Graffiti is one of the few tools you have if you have almost nothing, and even if you don’t come up with a picture to cure world poverty you can make someone smile while they’re having a piss. — Banksy
Greece has hit a historical financial rock bottom on an international scale, after having struggled for five years, including three bailouts, is very close to defaulting their loan with the International Monetary Fund. Should Greece fail to pay its bailout, it will become the largest country to default in history. The government is showing no signs or any willingness to cut is spending , and with only one out of five ATMs dispensing money at a very limited amount (only 60 euros per withdrawal), it’s no wonder anger is starting to bubble to the surface.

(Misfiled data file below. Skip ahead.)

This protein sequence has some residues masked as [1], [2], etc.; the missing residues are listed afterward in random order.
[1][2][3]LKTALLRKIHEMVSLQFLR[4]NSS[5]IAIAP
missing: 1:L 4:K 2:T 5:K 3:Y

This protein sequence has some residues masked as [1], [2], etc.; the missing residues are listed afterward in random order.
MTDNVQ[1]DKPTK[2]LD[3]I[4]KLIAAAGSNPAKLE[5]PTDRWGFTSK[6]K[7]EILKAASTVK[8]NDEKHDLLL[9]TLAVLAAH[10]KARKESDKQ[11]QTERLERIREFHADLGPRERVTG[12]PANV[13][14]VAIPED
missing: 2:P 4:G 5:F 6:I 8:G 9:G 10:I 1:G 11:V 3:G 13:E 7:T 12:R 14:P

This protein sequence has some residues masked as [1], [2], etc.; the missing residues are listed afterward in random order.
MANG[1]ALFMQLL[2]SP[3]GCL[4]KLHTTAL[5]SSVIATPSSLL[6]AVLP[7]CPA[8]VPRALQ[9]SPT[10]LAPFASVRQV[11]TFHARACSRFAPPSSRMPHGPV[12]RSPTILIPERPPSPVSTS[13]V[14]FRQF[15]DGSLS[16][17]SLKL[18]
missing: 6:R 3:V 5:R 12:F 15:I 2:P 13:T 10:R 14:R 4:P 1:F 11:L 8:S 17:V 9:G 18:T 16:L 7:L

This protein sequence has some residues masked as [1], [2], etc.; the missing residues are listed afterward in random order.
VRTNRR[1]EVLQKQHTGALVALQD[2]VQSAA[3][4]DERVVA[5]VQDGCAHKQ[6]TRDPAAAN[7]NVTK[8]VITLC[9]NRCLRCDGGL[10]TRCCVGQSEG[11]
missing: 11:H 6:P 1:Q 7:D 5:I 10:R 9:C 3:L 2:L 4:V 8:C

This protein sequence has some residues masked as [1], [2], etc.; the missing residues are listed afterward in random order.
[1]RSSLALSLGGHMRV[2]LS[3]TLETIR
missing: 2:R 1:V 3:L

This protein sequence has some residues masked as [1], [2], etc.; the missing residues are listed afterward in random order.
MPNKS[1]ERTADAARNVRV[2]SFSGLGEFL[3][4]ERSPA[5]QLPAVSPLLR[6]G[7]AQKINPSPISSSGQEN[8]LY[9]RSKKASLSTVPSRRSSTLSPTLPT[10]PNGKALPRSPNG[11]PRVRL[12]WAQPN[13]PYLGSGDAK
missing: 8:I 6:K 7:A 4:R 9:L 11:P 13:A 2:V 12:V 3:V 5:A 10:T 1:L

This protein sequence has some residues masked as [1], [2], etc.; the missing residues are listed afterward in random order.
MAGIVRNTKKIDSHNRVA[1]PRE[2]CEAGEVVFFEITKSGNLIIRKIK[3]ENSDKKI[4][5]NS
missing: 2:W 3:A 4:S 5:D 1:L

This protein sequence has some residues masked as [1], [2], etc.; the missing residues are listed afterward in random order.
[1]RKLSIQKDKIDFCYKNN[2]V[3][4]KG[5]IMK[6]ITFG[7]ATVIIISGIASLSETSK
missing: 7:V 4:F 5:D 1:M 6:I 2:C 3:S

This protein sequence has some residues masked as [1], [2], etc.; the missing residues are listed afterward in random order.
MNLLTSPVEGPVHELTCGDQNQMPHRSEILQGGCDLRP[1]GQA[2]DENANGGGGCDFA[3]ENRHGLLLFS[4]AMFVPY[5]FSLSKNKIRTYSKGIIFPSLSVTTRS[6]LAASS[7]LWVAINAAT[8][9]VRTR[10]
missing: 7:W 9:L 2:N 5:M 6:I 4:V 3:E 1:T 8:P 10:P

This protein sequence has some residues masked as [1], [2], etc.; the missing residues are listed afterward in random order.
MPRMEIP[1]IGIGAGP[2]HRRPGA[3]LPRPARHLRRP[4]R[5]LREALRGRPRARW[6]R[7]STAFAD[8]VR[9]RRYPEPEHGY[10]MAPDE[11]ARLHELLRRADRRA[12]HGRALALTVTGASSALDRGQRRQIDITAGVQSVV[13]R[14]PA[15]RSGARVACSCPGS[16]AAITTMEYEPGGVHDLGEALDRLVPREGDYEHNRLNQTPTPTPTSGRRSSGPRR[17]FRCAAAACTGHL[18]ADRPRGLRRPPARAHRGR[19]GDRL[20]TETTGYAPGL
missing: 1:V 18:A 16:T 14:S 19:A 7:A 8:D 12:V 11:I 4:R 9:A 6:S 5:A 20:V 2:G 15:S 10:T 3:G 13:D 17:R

Street Art has always been a way for people to voice out their sentiments, whether against the slings and arrows of life or the turning of the tides of a nation. The street artists of Greece have taken to Athens’ public space walls, scaling towering buildings, and subtly slinking into residentials spaces to paint their woes and send their message.
This perhaps is a form of protest that is much quieter, less rowdier than rallies, but still carries the same visceral punch, gets the message across, and sparks emotions and discussions among viewers. Some artists have chosen to create sweeping murals along sidewalks and demolished walls; others have taken to painstakingly creating enormous wheat paste images spanning the sides of abandoned buildings. These images have become the silent voice of the Greek people.
The hardships of its people and the noisome burden of unemployment have become recurring themes in the art. A good number of pieces also harken to the golden age of Greece, recalling that the islands and the city of Athens itself was once the bedrock of civilization’s learning and progress. the artists beg the view to ask: whatever happened?
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